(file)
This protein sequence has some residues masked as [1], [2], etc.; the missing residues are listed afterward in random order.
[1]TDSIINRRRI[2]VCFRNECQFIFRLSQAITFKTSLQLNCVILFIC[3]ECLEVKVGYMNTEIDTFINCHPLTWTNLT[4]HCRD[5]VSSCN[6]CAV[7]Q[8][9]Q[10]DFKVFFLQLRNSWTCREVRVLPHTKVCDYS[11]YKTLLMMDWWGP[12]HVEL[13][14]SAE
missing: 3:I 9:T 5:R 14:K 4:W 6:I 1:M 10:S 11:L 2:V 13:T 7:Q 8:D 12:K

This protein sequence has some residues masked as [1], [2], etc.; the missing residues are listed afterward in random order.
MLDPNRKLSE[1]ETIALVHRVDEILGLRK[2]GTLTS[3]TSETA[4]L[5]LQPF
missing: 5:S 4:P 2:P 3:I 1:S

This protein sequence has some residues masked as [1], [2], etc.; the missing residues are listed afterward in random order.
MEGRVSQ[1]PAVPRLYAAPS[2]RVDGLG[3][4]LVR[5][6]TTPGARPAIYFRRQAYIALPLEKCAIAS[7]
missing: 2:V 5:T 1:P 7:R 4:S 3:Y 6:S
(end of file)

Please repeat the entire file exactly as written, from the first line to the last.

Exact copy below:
This protein sequence has some residues masked as [1], [2], etc.; the missing residues are listed afterward in random order.
[1]TDSIINRRRI[2]VCFRNECQFIFRLSQAITFKTSLQLNCVILFIC[3]ECLEVKVGYMNTEIDTFINCHPLTWTNLT[4]HCRD[5]VSSCN[6]CAV[7]Q[8][9]Q[10]DFKVFFLQLRNSWTCREVRVLPHTKVCDYS[11]YKTLLMMDWWGP[12]HVEL[13][14]SAE
missing: 3:I 9:T 5:R 14:K 4:W 6:I 1:M 10:S 11:L 2:V 13:T 7:Q 8:D 12:K

This protein sequence has some residues masked as [1], [2], etc.; the missing residues are listed afterward in random order.
MLDPNRKLSE[1]ETIALVHRVDEILGLRK[2]GTLTS[3]TSETA[4]L[5]LQPF
missing: 5:S 4:P 2:P 3:I 1:S

This protein sequence has some residues masked as [1], [2], etc.; the missing residues are listed afterward in random order.
MEGRVSQ[1]PAVPRLYAAPS[2]RVDGLG[3][4]LVR[5][6]TTPGARPAIYFRRQAYIALPLEKCAIAS[7]
missing: 2:V 5:T 1:P 7:R 4:S 3:Y 6:S